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Africa, where smartphones -- and smart banking -- reign supreme

• Published on 23 Jul. 2014 • Category : Africa • Tags : arica smartphones banking

On the African continent, in particular the sub-Saharan region, mobile phone use has exploded in recent years. Nigeria consumes more media on smartphones than any country on earth (Kenya is fifth), and Africans -- many of whom live off the grid -- use mobile technology to connect to the larger world and to one another. In Kenya, an organization called Peek Vision is even using smartphone apps to give cheap and accurate eye examinations.

More than anything, though, Africa is the home of mobile finance. Africans, everyone from cab drivers in the cities to farmers in remote fields, were the first adopters of mobile money and still lead the world in smartphone-based transactions. In nine African countries -- Cameroon, the Democratic Republic of Congo, Gabon, Kenya, Madagascar, Tanzania, Uganda, Zambia and Zimbabwe -- mobile-money accounts, like the popular M-Pesa in Kenya, outnumber traditional bank accounts. In Tanzania, nearly half the population (44 percent) uses a mobile-money account. And in many countries, mobile money is moving beyond simple person-to-person transactions to a range of financial services, like tax payments, insurance and savings accounts.

Transactions occur via simple text message, requiring only a SIM card, a basic mobile phone and the recipient’s phone number to be conducted. It provides a cheap, quick and safe way to deliver money, whether to family, friends, banks or loan agencies. In Africa, sending money quickly and easily can mean the difference between paying off a loan and long-term debt, between erasing one’s poverty or never escaping it. 

In many of these countries, much of the workforce subsist on just a few dollars per day. This type of poverty is compounded by high-interest loans and, until recently, the difficulty of traveling to deposit money in a bank to repay these debts. Now, with mobile money, even the most remote farmers or shepherds can repay their loans by simple text message. And a cottage industry of microfinance companies and NGOs has cropped up around the mobile money phenomenon, with organizations like the One Acre Fund helping workers pay off these loans in a timely and convenient fashion.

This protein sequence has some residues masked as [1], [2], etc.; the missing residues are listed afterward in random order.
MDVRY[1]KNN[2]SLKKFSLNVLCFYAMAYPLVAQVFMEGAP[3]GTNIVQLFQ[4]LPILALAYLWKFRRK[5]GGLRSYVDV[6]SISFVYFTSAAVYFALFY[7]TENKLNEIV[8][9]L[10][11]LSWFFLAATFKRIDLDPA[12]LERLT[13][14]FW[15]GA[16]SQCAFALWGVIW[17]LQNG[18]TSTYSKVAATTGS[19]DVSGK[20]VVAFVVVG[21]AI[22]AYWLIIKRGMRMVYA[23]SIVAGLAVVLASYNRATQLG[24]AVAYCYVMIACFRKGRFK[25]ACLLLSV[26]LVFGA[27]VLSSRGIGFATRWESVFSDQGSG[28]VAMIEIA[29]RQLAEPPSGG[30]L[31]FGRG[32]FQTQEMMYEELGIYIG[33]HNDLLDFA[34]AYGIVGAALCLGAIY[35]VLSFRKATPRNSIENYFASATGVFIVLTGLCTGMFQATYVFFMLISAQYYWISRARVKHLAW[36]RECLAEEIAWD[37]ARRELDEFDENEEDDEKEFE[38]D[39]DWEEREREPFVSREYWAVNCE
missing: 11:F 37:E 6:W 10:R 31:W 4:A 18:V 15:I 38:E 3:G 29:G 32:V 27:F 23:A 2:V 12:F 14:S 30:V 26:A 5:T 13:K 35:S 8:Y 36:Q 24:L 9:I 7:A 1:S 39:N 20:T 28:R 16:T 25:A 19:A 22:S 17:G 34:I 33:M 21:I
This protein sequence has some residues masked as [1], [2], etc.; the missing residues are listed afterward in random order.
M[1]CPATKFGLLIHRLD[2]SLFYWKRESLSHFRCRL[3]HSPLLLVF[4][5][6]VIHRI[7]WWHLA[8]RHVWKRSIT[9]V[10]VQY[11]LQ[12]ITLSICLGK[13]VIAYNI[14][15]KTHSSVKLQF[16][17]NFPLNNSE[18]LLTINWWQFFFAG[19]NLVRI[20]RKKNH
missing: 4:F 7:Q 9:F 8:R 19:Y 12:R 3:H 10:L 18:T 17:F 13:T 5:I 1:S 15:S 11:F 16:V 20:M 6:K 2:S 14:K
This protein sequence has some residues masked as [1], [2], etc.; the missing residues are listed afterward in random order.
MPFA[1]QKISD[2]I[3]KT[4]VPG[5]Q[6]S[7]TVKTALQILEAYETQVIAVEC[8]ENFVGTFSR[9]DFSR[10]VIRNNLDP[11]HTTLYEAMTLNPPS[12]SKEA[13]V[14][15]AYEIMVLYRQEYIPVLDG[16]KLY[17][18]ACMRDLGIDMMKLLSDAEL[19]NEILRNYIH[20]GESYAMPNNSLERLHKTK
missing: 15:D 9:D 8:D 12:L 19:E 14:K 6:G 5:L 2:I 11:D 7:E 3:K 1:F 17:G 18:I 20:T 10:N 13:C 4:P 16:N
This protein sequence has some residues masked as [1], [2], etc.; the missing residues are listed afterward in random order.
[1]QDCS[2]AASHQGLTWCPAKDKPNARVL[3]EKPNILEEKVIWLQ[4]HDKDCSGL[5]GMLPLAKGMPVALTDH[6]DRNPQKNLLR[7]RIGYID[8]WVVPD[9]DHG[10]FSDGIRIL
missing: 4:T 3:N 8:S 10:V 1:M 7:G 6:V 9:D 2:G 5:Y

What started as a peer-to-peer financing service has now also expanded into commerce, with companies more willing to incorporate mobile banking into their overall bookkeeping. Kopo Kopo, popular in countries like Kenya and Tanzania, helps businesses seamlessly collect and document mobile money. And whereas mobile banking was always about spending money, there now exist pilot agreements between the mobile banking sector and major banks for savings accounts and loan applications.

The one downside to these mobile-money operators is that it’s currently difficult to transfer money between disparate banking networks. But Africa has taken steps to attack this problem as well. Neighboring countries, as well as opposing domestic networks, have agreed to allow money to transfer across borders.

Africa’s embrace of the mobile banking sector is indicative of the continent’s burgeoning position in a tech-savvy world. Soon, the whole world may catch on to the ease and convenience of smartphone finance; for now, Africa is leading the charge. 


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